Case #2: 29-Year-Old Male With Type 2 Narcolepsy


Experts in sleep medicine present a case of a 29-year-old male with EDS, vivid dreams, sleep paralysis, and adult ADD, and share their initial impressions.

Richard K. Bogan, MD, FCCP, FAASM: I’m going to throw another case at you. We’ve got a 29-year-old male project manager who presents with excessive sleepiness. He also has vivid dreams and episodes of awakening in the night feeling as though he is paralyzed and can’t move. He feels short of breath and panics during that. His bed partner says he talks a lot, kicks and yells, and sometimes when he wakes up, he sees these images or hears somebody outside trying to break into the house. He is diagnosed with having adult ADD [attention-deficit disorder] and is placed on extended-release methylphenidate, which helped his sleepiness, interestingly enough, but he is still aggravated by the sleepiness. He can still doze off in the afternoon and has trouble with projects during the day, dozing off when he is not adequately stimulated.

His clinical course has been somewhat problematic because he does have anxiety, some performance anxiety, and the methylphenidate makes his heart rate go up and makes him more nervous. He has not had any episodes of muscle weakness with strong emotions. He’s diagnosed with having an anxiety disorder and placed on escitalopram. His BMI [body mass index] is 32, and his blood pressure is 129 over 89 mm Hg, so his blood pressure is a little high. His heart rate is 78 bpm. He is actually on metoprolol for tachycardia and anxiety. So we have a fellow who is a little overweight, with elevated blood pressure and an anxiety disorder, with those symptoms. I will go ahead and tell you his MSLT [Multiple Sleep Latency Test result] was 6 minutes, and he only had 1 sleep onset REM episode. What do you think?

Asim Roy, MD: There’s another REM dissociation we didn’t get into, which I forgot to mention, but REM behavior disorder might be a feature in narcolepsy as well, where people act out their dreams. Normally, we think about this in individuals in their 50s, 60s, and 70s if they develop REM behavior. It’s a whole different meaning, potential neurodegenerative disease implications with a synucleinopathy world like Parkinson disease or Parkinson-like syndromes. In narcolepsy though, you can have REM behavior disorder at a younger age, and it can be part of that REM phenomena. There was some description of that, it seemed like, potentially; we need to dive deeper. But for me, the PSG [polysomnography], I don’t think there was any mention of the results on the PSG on this case?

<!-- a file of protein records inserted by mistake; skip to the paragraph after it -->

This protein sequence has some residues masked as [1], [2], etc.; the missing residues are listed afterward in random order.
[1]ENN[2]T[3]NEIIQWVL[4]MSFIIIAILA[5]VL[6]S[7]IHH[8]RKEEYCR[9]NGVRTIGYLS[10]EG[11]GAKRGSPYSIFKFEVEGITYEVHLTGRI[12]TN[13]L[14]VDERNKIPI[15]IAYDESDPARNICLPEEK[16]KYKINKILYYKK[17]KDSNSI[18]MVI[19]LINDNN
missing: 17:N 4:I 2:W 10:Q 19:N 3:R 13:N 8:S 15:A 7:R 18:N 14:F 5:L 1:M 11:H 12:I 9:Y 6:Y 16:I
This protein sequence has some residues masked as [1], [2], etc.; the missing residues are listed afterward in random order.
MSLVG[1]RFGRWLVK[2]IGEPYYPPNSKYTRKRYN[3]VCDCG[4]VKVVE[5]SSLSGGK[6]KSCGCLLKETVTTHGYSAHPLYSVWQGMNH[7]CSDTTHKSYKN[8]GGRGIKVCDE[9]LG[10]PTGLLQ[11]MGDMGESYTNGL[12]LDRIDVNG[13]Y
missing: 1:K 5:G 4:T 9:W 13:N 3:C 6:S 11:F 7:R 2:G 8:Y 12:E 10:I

Richard K. Bogan, MD, FCCP, FAASM: He did have a bit of mild sleep apnea, with an AHI [apnea-hypopnea index score] of 6, and he had mild intermittent snoring.

Asim Roy, MD: He had mild sleep apnea, I don’t think that by itself explains the degree of sleepiness. Again, you can have REM dissociation, REM-related phenomenon with sleep apnea in normal individuals as well. But again, the profoundness of how often it’s happening and how intense they are, it’s hard for me to blame it on a mild degree of sleep apnea, but it’s possible. And then that 1 SOREMP [sleep onset REM period], to me, again, he’s on an antidepressant, and I’m assuming it was left on board during the test. That may have suppressed a second REM phenomenon, a SOREMP, potentially. But putting it all together, I still have a high suspicion there’s probably type 2 narcolepsy going on with underlying mild sleep apnea. In scenarios like this, he may have some blood pressure issues. He’s on metoprolol, so it might be suppressing his blood pressure already, and that’s slightly elevated.